Jun. 06, 2012 - Issue #868: Hot Summer Guide
Snow White and the Huntsman
Directed by Rupert Sanders
The vengeance of a girl taken from home and forced to wed a middle-aged king? A wicked stepmother's envy of the beautiful girl she inherits? The narcissism of an aging witch? Missing the target, Snow White and the Huntsman never figures out what its story's really about. There's gritty, gothic atmosphere and enjoyably vicious acting turns, but, ultimately, this latest fairy-tale adaptation's only one maturity-star above last year's Twi-lite Red Riding Hood.
After Ravenna (Charlize Theron) connives to kill the king, her enchanted mirror tells her the heart of Snow White (Kristen Stewart) will give the wicked queen immortality, but the princess manages to escape. She convinces her hired pursuer, a huntsman (Chris Hemsworth), to help her.
Theron relishes the role, her queen almost a sad commentary on the plight of the aging Hollywood actress, doomed never to be a young starlet again. Although the dwarves are, oddly, played by non-little-people (Bob Hoskins, Eddie Marsan and others), rendered small with F/X, the Brits make the most of their elfin characters.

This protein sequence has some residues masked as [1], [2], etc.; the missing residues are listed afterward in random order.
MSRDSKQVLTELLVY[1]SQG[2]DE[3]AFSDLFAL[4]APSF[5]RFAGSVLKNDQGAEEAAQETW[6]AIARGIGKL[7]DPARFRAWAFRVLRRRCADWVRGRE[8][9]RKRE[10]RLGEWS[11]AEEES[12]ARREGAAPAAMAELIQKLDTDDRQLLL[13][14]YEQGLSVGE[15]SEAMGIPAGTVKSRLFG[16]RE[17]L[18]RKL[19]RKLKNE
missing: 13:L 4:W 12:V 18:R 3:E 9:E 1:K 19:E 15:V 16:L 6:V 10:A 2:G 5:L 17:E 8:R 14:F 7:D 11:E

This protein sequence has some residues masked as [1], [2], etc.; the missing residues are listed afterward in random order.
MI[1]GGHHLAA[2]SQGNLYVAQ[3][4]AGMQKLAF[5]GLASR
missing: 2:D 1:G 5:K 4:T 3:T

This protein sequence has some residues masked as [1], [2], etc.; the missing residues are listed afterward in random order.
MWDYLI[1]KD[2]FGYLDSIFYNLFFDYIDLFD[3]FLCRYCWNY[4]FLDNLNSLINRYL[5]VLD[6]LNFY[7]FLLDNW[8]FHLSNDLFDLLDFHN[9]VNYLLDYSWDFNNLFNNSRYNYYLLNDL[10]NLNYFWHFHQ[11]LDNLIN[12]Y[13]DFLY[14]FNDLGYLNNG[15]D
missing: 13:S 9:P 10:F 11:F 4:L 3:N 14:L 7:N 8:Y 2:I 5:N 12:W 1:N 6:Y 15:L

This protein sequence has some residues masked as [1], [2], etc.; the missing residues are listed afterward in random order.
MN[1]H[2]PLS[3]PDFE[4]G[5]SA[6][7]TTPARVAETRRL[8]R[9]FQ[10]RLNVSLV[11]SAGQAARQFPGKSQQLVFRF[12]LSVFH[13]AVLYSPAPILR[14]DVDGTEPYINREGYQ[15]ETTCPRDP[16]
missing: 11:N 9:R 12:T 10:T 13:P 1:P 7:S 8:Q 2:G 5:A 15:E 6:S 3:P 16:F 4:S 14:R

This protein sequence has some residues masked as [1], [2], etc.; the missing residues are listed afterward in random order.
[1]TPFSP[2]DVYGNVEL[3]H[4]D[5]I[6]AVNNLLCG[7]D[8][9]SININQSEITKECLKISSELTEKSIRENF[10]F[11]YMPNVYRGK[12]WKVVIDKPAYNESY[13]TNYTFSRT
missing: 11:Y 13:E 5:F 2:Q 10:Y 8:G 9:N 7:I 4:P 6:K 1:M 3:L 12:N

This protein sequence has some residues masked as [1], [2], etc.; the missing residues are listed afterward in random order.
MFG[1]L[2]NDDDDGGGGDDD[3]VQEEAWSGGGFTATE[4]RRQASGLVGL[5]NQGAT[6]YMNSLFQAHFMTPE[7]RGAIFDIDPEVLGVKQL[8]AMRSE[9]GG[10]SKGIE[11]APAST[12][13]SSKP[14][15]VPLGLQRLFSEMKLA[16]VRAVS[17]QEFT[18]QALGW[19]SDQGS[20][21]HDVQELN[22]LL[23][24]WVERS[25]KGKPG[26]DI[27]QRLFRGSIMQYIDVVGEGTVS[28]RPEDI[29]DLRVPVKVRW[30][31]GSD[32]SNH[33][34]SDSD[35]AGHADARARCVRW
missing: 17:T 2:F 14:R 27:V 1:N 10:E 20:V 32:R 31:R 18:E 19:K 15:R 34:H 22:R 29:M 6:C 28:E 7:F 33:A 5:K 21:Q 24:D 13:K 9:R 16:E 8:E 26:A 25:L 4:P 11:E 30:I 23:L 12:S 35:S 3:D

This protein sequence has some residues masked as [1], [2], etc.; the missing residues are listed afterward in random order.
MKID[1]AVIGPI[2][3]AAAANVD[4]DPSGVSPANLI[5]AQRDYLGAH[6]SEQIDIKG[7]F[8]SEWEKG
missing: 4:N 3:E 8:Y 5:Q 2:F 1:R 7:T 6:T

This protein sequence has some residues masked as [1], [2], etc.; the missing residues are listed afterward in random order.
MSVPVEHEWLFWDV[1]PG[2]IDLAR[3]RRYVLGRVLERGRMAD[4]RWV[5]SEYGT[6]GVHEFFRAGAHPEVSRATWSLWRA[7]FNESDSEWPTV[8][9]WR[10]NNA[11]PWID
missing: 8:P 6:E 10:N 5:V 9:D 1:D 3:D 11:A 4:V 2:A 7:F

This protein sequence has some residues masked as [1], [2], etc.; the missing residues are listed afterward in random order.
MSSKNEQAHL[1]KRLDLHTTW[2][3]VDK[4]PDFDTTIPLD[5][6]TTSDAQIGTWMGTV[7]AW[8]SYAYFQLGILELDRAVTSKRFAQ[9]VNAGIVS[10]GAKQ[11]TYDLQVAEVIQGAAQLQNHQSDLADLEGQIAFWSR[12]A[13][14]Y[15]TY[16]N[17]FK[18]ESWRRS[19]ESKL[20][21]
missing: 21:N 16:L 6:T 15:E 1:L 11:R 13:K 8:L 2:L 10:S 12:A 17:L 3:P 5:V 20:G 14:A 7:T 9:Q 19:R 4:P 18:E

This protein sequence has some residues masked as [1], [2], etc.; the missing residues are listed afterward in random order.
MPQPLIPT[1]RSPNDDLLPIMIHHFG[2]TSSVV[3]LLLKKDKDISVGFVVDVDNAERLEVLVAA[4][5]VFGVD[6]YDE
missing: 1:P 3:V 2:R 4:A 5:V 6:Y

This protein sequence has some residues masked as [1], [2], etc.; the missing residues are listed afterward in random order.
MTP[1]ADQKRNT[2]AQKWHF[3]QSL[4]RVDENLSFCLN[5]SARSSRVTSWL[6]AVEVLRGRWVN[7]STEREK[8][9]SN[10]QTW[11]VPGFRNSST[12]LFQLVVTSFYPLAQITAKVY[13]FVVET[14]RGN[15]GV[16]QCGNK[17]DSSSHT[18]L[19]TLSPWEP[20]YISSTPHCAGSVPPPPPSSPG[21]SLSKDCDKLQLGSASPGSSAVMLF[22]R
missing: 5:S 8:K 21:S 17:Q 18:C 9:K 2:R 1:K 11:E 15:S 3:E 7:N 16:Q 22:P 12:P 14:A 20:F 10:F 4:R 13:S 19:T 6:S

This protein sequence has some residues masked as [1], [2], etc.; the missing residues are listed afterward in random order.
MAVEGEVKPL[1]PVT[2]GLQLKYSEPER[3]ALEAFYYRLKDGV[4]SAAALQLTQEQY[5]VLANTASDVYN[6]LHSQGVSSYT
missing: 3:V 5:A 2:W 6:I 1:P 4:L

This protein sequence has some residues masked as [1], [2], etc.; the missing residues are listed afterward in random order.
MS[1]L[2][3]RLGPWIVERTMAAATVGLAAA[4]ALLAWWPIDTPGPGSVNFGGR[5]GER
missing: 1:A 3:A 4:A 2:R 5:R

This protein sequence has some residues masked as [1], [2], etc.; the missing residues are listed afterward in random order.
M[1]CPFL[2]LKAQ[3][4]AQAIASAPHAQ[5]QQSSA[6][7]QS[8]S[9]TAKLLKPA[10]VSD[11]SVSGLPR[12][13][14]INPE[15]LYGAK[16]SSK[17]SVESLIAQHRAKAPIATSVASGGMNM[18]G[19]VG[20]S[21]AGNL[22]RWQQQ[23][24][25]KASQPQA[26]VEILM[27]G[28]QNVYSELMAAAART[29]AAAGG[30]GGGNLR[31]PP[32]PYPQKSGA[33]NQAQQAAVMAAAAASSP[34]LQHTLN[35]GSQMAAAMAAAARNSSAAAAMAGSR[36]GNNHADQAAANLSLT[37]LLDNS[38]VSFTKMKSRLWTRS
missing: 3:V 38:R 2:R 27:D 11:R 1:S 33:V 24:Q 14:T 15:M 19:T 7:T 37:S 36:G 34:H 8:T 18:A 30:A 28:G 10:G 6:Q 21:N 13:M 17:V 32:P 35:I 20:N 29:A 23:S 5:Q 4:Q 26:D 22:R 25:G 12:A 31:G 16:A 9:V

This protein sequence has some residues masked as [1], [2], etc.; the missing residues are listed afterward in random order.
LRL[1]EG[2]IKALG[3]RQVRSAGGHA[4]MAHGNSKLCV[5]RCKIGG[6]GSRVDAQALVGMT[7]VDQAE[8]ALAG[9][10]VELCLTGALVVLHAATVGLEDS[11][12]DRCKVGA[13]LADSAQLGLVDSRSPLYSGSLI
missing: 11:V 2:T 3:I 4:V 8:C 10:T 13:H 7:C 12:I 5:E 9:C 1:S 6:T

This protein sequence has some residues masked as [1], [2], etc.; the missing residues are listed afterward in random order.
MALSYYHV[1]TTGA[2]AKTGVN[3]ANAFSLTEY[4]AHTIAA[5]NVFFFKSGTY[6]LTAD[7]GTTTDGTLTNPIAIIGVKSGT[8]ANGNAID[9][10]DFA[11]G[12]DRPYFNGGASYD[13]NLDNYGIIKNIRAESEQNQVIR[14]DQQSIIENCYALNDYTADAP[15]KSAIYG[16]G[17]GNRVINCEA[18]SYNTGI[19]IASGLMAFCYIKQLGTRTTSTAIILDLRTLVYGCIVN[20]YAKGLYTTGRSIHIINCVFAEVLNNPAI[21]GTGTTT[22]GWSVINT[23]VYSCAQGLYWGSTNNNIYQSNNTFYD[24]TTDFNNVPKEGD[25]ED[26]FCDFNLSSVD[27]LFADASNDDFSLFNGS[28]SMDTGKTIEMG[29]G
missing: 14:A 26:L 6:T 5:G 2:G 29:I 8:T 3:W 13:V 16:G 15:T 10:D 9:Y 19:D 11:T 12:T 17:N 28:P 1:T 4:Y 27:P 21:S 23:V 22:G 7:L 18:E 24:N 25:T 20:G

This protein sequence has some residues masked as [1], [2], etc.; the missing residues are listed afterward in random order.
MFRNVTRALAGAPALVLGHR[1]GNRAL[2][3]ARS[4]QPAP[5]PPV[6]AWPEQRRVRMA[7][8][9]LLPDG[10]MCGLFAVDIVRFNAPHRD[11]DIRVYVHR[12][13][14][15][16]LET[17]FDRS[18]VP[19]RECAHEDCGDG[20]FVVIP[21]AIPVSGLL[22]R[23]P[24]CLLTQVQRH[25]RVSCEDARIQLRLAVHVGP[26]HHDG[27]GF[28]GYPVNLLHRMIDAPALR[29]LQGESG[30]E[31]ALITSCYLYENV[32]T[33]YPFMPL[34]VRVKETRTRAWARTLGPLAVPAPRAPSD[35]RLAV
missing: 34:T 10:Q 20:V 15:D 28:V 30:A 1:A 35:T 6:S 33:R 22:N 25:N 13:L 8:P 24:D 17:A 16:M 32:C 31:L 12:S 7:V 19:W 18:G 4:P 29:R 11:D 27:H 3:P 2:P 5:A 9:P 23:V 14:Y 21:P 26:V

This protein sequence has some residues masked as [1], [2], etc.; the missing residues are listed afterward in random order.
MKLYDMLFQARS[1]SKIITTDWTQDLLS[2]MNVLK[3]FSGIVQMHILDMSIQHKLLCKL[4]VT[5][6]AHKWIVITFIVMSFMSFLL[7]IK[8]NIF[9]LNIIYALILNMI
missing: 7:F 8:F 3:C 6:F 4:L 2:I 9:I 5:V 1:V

But a beach-stranded moment in Snow White's escape plays like a perfume ad. The enchanted forest sequence slips into a cutesy, Narnia-like Christ-parable. There's no real spark between the leads. At best, Snow White and the Huntsman is pretty but forgettable. At worst, as with its occasionally anachronistic dialogue ("passed away," "OK") and its heroine's sadly undeveloped character, there's something rather hollow about these dark woods.
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